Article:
Department of Romance Languages and Literatures
University of NAMUR
The Sign Language research team at the University of Namur is dedicated to the linguistic study of French Belgian Sign Language (LSFB), namely the language of the Deaf Community in the South part of Belgium. The main approach currently developed is corpus and discourse linguistics.
The collaboration between the research team and the bilingual school for the Deaf in Namur (École et Surdité) ensures a permanent link between basic and applied research on LSFB.
Corpus and discourse in French Belgian Sign Language
(FRS-FNRS Incentive Grant for Scientific Research – MIS – awarded to Laurence Meurant, 2012-2014)
The general objective of this project is the development of knowledge about Belgian-French Sign Language (LSFB) through the study of LSFB discourse. The project aims at creating the first referential LSFB corpus which is an essential condition to the development of research on LSFB, to its visibility within the field and to its quality. It will be designed to support different research themes (sociolinguistic variation, contact between LSFB and French, comparison between LSFB and Flemish Sign Language (VGT), tense marking at discourse level, etc.). The originality of this SL corpus will be its rich variety both with respect to discourse types (or genres), registers, or propositional context, and to interlocutors.
Fluency and disfluency markers. A multimodal contrastive perspective
(Collaborative Research Action – ARC – awared to L. Degand, UCL/IL&C, C. Fairon, UCL/IL&C, S. Granger, UCL/IL&C, G. Gilquin, UCL/IL&C, L. Meurant, FRS-FNRS/FUNDP, A C. Simon, UCL/IL&C, 2012-2017)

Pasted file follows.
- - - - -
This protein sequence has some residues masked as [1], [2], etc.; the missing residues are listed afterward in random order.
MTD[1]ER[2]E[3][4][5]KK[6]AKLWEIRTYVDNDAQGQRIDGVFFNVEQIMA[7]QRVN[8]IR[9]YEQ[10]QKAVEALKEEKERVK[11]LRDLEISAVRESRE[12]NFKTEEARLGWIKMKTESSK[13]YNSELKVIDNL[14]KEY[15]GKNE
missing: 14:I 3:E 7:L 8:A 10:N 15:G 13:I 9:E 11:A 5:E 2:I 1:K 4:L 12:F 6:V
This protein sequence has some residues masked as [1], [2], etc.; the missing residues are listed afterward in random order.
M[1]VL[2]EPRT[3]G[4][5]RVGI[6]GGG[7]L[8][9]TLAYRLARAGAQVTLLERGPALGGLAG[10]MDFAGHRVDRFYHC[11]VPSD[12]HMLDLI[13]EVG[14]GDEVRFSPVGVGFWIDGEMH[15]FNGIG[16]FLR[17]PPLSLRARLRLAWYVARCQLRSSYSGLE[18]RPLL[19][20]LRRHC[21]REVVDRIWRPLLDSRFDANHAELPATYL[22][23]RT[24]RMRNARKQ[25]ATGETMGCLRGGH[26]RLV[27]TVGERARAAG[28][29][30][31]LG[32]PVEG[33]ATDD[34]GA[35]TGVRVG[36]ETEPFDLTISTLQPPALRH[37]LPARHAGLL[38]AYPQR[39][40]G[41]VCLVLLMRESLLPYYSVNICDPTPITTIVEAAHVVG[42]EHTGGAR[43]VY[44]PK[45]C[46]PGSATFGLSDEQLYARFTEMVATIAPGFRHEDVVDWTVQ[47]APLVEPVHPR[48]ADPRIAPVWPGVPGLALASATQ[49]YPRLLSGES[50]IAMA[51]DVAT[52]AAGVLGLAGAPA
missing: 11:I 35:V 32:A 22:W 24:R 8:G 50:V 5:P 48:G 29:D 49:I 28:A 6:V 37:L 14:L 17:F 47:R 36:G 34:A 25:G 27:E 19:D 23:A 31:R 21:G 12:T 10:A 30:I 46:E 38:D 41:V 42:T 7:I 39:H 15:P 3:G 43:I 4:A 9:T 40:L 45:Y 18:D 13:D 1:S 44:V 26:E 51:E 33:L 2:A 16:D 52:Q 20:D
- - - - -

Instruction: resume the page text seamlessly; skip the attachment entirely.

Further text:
The aim of this project is to investigate markers of fluency and disfluency in spoken and sign language, focusing on three main modalities: first language discourse (French and English), (advanced) foreign language discourse (English), and sign language (Belgian French Sign Language). Our central working hypothesis will be that fluency and disfluency markers are two faces of the same phenomenon. We will furthermore assume that their forms and functions vary systematically according to the language, speakers, and discourse genres at stake.
Sáfár, A., Meurant, L., Haesenne, T., Nauta, Y., De Weerdt, D. & Ormel, E. 2015 In : Linguistics . 53 , 2
Meurant, L., Sinte, A., Van Herreweghe, M. & Vermeerbergen, M. Aug 2013 Sign language research, uses and practices: Crossing Views on Theoretical and Applied Sign Language Linguistics. Berlin, Boston: De Gruyter - Mouton and Ishara Press
Paligot, A. & Meurant, L. Jul 2013